Ulysses S. Grant on the Cause of the U.S. Civil War, and European Shenanigans

"The cause of the great War of the Rebellion against the United States will have to be attributed to slavery. For some years before the war began, it was a trite saying among some politicians that 'a state half slave and half free cannot exist--all must become all slave or all free or the state will go down.' I took no part myself in any such view of the case at the time, but since the war is over, reviewing the whole question, I have come to the conclusion that the saying is quite true.

"Slavery was an institution that required unusual guarantees for its security wherever it existed; and in a country like ours where the larger portion of it was free territory inhabited by an intelligent and well-to-do population, the people would naturally have but little sympathy with demands upon them for its protection. Hence, the people of the South were dependent upon keeping control of the general (federal) government to secure the perpetuation of their favorite institution. They were enabled to maintain this control long after the States where slavery existed had ceased to have the controlling power, through the assistance they received from odd men here and there throughout the northern States. They saw their power waning, and this led them to encroach upon the prerogatives and independence of the Northern States by enacting such laws as the Fugitive Slave Law. By this law, every Northern man was obliged, when properly summoned, to turn out and help apprehend the runaway slave of a Southern man. Northern marshals became slaver-catchers, and Northern courts had to contribute to the support and protection of the institution.

"This was a degradation which the North would not permit any longer than until they could get the power to expunge such laws from the statute books. Prior to the time of these encroachments the great majority of the people of the North had no particular quarrel with slavery, so long as they were not forced to have it themselves. But they were not willing to play the role of police for the South in the protection of this particular institution.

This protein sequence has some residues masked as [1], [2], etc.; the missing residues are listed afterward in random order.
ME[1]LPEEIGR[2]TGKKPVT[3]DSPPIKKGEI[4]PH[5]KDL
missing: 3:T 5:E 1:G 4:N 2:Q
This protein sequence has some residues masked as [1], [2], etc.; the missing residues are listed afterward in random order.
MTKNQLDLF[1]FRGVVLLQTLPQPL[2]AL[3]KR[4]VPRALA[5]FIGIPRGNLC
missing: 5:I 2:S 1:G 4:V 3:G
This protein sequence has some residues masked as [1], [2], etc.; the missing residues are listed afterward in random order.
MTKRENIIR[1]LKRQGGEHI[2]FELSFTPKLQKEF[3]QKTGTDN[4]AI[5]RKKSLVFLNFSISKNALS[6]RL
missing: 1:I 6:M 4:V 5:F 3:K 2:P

"In the early days of the country, before we had railroads, telegraphs and steamboats---in a word, rapid transit of any sort--the States were each almost a separate nationality. At that time the subject of slavery caused but little or no disturbance to the public mind. But the country grew, rapid transit was established and the trade and commerce between the States got to be so much greater than before, that the power of the National government became more felt and recognized and, therefore, had to be enlisted in the cause of this institution.

"It is probably well that we had the war when we did. We are better off now than we would have been without it, and have made more rapid progress than we otherwise should have made. The civilized nations of Europe have been stimulated into unusual activity, so that commerce, trade, travel and thorough acquaintance among people of different nationalites has become common; whereas, before, it was but the few who had ever had the privilege of going beyond the limits of their own country or who knew anything of other people. Then, too, our republican institutions were regarded as experiments up to the breaking out of the rebellion, and monarchical Europe generally believed that our republic was a rope of sand that would part the moment the slightest strain was brought upon it. Now it has shown itself capable of dealing with one of the greatest wars that was ever made, and our people have proven themselves to be the most formidable in war of any nationality.

"But this war was a fearful lesson, and should teach us the necessity of avoiding wars in the future.

"The conduct of some of the European states during our troubles shows the lack of conscience in communities where the responsibility does not come upon a single individual. Seeing a nation that extended from ocean to ocean, embracing the better part of a continent, growing as we were growing in population, wealth and intelligence, the European nations thought it would be well to give us a check. We might, possibly, after a while, threaten their peace, or , at least, the perpetuity of their institutions. Hence, England was constantly finding fault with the administration in Washington, because we were not able to keep up an effective blockade. She also joined, at first, with France and Spain in setting up an Austrian Prince upon the throne in Mexico, totally disregarding any rights or claims that Mexico had of being treated as an independent power. It is true they trumped up grievances as a pretext, but they were only pretexts which can always be found when wanted...."

Autobiography of Ulysses S. Grant, p. 373-374 (1885)

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Comment by Rob Wittmann on November 2, 2015 at 9:45am

To all:I am removing the comment option on my blog. I have time to blog, but not for in-depth online discussions. Thanks for your understanding.

Comment by Jonathan Wolfman on November 2, 2015 at 9:58am

Thanks for this, Rob. It makes a great deal clear.

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